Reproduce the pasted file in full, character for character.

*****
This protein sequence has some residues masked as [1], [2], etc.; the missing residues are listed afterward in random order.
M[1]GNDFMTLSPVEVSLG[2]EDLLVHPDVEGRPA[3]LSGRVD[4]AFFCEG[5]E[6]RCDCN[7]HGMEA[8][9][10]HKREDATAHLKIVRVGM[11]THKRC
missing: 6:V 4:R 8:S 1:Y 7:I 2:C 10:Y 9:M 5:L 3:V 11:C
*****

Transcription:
This protein sequence has some residues masked as [1], [2], etc.; the missing residues are listed afterward in random order.
M[1]GNDFMTLSPVEVSLG[2]EDLLVHPDVEGRPA[3]LSGRVD[4]AFFCEG[5]E[6]RCDCN[7]HGMEA[8][9][10]HKREDATAHLKIVRVGM[11]THKRC
missing: 6:V 4:R 8:S 1:Y 7:I 2:C 10:Y 9:M 5:L 3:V 11:C